Parents are not the only ones who forge deep and meaningful connections with their children. Extended family members—particularly grandparents—often play key roles in a child’s life, providing essential moral and physical support during early, formidable years.
Yet, despite this loving care, when parents choose to divorce, a grandparent’s right to visitation and custody looks a lot different than those of an actual parent.
Here’s everything you need to know about grandparents’ rights in Texas, and how the Neal Ashmore team can help you get contact with your grandchild, after divorce.
Parents vs. Grandparents: Who Has What Rights?
Precious little can compare to the joy of becoming a parent. One thing that just might, however, is becoming a grandparent.
Fortunately, due to an increasingly diversified workforce, as well as the evolving family unit, more grandparents than ever before have the opportunity to help raise their grandchildren. Unfortunately, however, this increased role doesn’t automatically grant grandparents the same authority as the child’s actual parent. Here’s why.
Parental rights encompass the various powers and responsibilities an adult has to care for, and make decisions on behalf of, their child. This authority comes automatically with the job title, and—whether biological or adopted—gives parents the ultimate deference to shape their child’s life, and have the final say in all major decisions.
Texas courts don’t take these parental powers lightly, and no other relationship is held in higher regard than that between parent and child. Because of this, a judge is highly unlikely to strip these rights from any parent, unless absolutely necessary to serve a child’s best interest.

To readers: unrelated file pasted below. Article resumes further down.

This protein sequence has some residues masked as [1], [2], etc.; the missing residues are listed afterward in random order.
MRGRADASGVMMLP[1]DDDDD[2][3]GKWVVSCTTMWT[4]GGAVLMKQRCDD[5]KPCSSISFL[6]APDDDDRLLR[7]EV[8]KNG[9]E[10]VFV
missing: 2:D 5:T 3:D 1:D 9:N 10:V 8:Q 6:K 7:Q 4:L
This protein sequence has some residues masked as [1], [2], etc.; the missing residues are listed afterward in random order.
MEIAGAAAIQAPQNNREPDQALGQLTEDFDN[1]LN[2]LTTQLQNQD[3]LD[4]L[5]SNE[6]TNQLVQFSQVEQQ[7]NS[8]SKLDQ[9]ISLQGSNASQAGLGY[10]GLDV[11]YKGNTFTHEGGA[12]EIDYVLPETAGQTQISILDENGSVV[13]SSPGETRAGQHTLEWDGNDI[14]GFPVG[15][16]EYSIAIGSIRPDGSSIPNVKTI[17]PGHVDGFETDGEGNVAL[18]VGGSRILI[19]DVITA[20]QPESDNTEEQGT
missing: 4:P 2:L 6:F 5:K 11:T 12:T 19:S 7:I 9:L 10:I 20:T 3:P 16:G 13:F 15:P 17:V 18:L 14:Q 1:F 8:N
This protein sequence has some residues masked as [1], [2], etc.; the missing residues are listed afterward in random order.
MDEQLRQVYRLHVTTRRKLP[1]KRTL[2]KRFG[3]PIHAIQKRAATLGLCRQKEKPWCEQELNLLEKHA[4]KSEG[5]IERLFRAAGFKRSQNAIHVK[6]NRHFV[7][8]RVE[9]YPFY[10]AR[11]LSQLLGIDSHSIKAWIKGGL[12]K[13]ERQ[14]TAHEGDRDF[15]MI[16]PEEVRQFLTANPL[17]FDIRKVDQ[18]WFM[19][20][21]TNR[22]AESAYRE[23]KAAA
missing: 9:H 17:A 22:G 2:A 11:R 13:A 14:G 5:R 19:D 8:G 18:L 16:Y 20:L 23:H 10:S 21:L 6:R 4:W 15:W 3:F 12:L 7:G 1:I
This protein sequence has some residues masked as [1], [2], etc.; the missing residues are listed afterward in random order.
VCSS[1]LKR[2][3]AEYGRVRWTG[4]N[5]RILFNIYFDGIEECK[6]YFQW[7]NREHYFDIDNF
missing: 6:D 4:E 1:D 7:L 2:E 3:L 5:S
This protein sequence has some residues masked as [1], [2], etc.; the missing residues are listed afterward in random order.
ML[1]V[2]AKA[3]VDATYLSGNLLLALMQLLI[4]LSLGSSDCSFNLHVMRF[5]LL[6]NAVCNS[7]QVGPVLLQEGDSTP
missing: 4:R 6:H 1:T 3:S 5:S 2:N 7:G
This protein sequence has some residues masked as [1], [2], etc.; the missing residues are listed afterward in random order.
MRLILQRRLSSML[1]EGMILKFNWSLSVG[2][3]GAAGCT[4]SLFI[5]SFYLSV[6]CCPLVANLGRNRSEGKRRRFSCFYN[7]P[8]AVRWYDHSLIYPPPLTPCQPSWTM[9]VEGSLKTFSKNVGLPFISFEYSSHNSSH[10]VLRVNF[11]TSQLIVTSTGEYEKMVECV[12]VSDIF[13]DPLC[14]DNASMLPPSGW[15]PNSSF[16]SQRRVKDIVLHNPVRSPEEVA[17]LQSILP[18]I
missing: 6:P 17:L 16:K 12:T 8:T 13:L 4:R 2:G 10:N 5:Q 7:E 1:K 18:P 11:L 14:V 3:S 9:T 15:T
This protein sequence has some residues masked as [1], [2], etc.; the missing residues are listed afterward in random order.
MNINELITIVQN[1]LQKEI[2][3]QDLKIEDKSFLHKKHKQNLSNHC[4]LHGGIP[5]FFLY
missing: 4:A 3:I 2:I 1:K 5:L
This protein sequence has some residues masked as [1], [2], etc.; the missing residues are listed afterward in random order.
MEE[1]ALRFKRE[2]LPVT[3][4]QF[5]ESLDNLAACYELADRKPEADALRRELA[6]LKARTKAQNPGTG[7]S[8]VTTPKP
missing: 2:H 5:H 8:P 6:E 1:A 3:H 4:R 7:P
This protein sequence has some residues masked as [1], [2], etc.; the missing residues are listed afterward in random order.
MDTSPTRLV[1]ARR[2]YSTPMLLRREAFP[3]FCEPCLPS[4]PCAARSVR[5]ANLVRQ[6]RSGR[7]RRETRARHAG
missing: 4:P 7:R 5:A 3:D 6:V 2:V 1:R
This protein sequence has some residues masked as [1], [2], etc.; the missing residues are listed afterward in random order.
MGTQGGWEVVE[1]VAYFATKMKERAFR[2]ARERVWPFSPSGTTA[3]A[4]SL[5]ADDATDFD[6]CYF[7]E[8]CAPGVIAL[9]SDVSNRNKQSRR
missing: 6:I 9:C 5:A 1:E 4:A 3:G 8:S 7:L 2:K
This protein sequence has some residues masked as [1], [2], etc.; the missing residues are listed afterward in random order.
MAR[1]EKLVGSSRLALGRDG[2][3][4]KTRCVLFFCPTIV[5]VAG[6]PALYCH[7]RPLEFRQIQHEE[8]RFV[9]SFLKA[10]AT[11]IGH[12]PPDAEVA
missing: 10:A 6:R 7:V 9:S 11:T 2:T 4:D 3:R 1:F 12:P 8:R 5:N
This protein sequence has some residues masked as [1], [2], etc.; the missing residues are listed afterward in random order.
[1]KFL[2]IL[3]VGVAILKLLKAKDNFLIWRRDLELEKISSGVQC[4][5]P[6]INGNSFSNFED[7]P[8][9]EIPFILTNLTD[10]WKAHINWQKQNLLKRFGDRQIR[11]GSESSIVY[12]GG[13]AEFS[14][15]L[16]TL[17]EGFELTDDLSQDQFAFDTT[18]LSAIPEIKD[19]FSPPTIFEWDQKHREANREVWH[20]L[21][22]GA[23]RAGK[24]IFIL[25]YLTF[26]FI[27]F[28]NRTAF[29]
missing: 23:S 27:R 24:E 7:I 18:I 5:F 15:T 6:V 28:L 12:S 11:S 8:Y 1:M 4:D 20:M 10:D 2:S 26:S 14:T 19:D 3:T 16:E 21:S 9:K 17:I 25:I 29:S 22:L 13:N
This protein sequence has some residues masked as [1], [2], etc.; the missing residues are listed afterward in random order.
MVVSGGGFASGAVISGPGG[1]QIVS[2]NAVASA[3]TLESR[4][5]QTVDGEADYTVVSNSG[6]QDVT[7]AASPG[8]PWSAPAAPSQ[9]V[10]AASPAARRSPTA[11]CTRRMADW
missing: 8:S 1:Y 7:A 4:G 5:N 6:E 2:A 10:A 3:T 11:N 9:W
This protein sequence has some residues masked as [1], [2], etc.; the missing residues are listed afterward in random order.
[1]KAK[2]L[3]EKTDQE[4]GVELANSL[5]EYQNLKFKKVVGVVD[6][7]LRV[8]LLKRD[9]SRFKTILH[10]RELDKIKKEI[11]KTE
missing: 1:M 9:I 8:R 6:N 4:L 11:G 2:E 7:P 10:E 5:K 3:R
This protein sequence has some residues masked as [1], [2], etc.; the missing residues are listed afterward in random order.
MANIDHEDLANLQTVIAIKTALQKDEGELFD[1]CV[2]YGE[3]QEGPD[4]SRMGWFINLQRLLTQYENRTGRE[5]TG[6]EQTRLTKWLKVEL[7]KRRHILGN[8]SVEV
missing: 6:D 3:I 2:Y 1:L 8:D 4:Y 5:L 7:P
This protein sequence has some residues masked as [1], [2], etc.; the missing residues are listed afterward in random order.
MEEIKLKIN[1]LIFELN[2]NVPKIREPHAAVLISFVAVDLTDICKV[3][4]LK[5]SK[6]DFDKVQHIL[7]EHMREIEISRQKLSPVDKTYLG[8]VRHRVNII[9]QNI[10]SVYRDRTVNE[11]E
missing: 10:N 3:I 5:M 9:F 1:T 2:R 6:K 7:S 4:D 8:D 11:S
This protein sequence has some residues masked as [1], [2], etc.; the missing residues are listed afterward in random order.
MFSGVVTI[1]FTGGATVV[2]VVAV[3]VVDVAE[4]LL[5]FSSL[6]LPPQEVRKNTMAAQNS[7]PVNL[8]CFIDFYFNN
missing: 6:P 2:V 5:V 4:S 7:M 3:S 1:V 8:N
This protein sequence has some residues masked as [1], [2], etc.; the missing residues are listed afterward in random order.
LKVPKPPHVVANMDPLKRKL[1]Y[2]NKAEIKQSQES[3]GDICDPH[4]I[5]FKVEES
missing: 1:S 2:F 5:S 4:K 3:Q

Grandparents, on the other hand, lack this inherent authority. They may have brought the child’s parent into the world, but they did not, in fact, have anything to do with the decision to bring the grandchild into existence.
Because of this, not only do they lack authority to make decisions for the child, but they’re also absolved from the legal responsibility of caring for the child. Meaning, that no matter how many child rearing tasks a grandparent might carry out, there is no invisible tally working them up to full parental authority over the child.
The heartbreaking reality is, that some grandparents do much more than just carpooling, park dates, and tickle fights. In some situations, the gaping hole left by an absentee parent means that a grandparent has had no choice but to fully don the mantle of parental responsibility… And these grandparents do have rights.
Grandparents’ Rights in Texas
Today, every state in the Union has adopted some form of grandparents’ rights. These laws vary slightly from one another, with some offering more deference than others, depending on which state you live in.
In Texas, the court values the deep, meaningful contributions that grandparents make to their grandchild’s life. They recognize that it’s often in a child’s best interest to allow these relationships to continue, and because of this, Texas grandparents are able to file for either visitation and/or custody, in certain situations.
Your grandchild might be going through a lot—maybe their parents recently divorced, or perhaps one of them has died. You want more time so that you can give the love and comfort you know they need. However, the mere existence of a tragic, emotional family event doesn’t necessarily qualify you for visitation.
Under the Texas Family Code, a grandparent can petition for visitation (or, to modify an existing order) only if:
- At least one parent still has their parental rights;